Google Maps and Bing Maps APIs

The Google Maps API part of the Google Maps Platform gives developers the opportunity to overlay their own data on top of tiled map layers from Google Maps. The overlaid data is typically supplied through KML files, and is displayed as interactive vector graphics drawn on the client side. These graphics can be restyled by the developer to use custom marker symbols, and can be bound to popups or tables to show additional information on a mouse click.

Perhaps the biggest advantage of the Google Maps API is that it brings the look and feel of Google Maps to an application. Many Internet users have experience with Google Maps and may feel more comfortable when they see the Google Maps navigation control or map style, even when this is embedded in an unfamiliar third-party application. The Google Maps API is arguably no more robust or easier to use than some of the FOSS APIs described above; however, it is thoroughly documented and offers a large developer community.

In July 2018, Google Maps adopted a pay-as-you-go model wherein, all customers get $200/month of credit and must pay fees for service usage beyond this amount. Under their pricing plan at the time of this writing, that is enough to cover 100,000 static map views or 28,500 dynamic map views. See this page for the most up-to-date information on Google's Pricing and Plans.

Microsoft's Bing Maps, another large commercial maps provider, offers APIs for web and mobile applications that are similar in scope to Google's. Bing Maps offers a free usage tier along with volume-based pricing for enterprises (see details here). One difference from Google is that the Bing Maps API places less emphasis on KML usage, since Google popularized the KML format and is a primary platform used to create KML files.

The Google and Bing mapping APIs are a popular choices among developers of place-finder applications that display real estate listings, businesses, churches, etc. However, some sites are beginning to adopt FOSS alternatives. For example, Craigslist has adopted a Leaflet + OpenStreetMap approach when showing the results of real estate searches.


Esri has created APIs for building both web apps and native mobile apps, some of which are relatively rich in function compared to the Google Maps API and many of the FOSS APIs.  The ArcGIS API for JavaScript is one of the most fully featured and actively developed of these APIs.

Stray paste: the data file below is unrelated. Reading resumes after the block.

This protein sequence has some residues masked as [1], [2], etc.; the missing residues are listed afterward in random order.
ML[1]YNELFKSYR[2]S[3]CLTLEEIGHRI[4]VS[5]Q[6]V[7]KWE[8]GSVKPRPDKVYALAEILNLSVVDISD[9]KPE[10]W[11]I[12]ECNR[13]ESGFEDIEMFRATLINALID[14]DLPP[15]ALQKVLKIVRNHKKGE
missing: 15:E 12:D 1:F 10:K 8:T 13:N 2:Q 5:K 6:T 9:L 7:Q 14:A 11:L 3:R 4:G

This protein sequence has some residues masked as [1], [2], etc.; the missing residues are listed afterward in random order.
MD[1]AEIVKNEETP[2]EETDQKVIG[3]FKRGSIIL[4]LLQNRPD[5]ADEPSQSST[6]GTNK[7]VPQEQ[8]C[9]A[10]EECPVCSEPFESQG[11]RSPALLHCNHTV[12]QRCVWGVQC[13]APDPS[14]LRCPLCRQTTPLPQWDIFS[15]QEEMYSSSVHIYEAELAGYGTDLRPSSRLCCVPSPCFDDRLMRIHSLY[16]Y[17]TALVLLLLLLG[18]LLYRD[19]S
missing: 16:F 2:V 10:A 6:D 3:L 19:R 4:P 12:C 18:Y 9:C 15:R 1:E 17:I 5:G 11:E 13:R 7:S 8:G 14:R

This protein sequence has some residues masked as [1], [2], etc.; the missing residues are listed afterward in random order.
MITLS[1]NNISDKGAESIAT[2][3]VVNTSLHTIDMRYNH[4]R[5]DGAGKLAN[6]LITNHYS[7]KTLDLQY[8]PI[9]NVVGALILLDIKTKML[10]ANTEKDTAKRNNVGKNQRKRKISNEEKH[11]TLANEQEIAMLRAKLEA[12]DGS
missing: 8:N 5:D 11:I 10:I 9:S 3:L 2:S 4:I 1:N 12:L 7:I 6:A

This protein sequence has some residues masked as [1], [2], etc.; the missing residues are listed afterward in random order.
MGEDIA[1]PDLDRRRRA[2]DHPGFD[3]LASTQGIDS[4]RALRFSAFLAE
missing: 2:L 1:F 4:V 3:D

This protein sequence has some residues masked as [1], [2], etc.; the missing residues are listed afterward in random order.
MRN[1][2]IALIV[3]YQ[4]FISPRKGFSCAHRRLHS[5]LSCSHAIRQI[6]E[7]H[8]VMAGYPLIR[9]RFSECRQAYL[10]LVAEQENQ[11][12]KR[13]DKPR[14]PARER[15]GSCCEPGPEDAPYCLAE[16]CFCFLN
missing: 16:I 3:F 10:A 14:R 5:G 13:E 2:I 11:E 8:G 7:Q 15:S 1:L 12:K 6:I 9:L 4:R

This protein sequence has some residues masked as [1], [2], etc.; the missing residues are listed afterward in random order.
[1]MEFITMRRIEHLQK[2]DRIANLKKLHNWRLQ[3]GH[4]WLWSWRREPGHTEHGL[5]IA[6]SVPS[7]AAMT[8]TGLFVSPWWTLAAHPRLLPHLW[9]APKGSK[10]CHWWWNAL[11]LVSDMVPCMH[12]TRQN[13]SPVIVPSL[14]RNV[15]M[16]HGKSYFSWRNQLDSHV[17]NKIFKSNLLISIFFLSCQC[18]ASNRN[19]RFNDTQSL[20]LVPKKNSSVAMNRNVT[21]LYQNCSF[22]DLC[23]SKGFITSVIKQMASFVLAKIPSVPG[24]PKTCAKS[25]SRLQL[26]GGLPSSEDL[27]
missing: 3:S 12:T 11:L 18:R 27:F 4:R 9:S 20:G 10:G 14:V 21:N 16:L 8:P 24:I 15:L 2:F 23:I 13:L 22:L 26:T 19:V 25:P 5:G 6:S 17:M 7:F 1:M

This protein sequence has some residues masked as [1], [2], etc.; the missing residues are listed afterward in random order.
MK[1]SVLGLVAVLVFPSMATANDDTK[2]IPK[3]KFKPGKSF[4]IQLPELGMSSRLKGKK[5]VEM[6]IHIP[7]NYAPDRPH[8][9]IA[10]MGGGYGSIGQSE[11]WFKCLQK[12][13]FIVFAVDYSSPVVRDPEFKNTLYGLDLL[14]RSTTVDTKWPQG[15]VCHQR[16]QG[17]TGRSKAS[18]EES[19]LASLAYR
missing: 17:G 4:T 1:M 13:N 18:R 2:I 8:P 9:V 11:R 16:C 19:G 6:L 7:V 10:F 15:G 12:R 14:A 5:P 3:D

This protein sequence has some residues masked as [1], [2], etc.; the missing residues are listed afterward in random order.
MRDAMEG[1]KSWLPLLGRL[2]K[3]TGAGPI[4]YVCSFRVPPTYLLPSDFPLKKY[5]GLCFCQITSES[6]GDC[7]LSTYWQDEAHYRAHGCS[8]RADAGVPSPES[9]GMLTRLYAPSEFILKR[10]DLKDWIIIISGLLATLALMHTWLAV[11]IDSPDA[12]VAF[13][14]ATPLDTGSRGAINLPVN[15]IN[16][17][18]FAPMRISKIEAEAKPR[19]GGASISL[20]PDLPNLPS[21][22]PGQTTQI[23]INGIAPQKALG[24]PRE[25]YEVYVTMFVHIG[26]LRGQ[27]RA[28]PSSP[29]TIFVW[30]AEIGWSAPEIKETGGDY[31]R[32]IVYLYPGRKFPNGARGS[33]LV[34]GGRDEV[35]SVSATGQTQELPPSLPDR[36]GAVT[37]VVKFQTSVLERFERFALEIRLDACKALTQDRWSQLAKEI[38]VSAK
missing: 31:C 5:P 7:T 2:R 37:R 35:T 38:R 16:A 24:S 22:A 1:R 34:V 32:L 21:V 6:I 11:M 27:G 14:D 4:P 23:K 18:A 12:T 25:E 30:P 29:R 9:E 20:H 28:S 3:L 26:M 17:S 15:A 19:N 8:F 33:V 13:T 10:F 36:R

The ArcGIS APIs are primarily designed to work with web services that you have published using ArcGIS Online and ArcGIS Enterprise (comprised of ArcGIS Server and Portal for ArcGIS). However, some of the APIs can also display OGC services, KML, and generic tiled map services (such as the one we built with QGIS). One of the more distinguishing advantages of the APIs is their ability to tap into web services originating from ArcToolbox that perform geoprocessing on the server. This is an area where FOSS solutions lack an equivalent GUI experience (see the section on WPS services in Lesson 8).

The APIs are free to use for development or educational use, but require a fee if you are selling the application or embedding advertising within it. Published here are Esri's terms of use.

If you are interested in learning the Google Maps API and/or the ArcGIS API for JavaScript, the Penn State course materials for Geog 863 provide an excellent place to get started.

Other web mapping APIs

A multitude of other free and proprietary APIs have appeared over the years for doing pretty much the same things as the ones listed above. Some of them, such as Mapbox-GL.js (previously Mapbox.js) and the CARTO Maps API, are associated with cloud-based mapping and location services. Please take a detour to read this GIS Stack Exchange post describing available web mapping APIs. You will refer back to the post when you complete this week's assignment.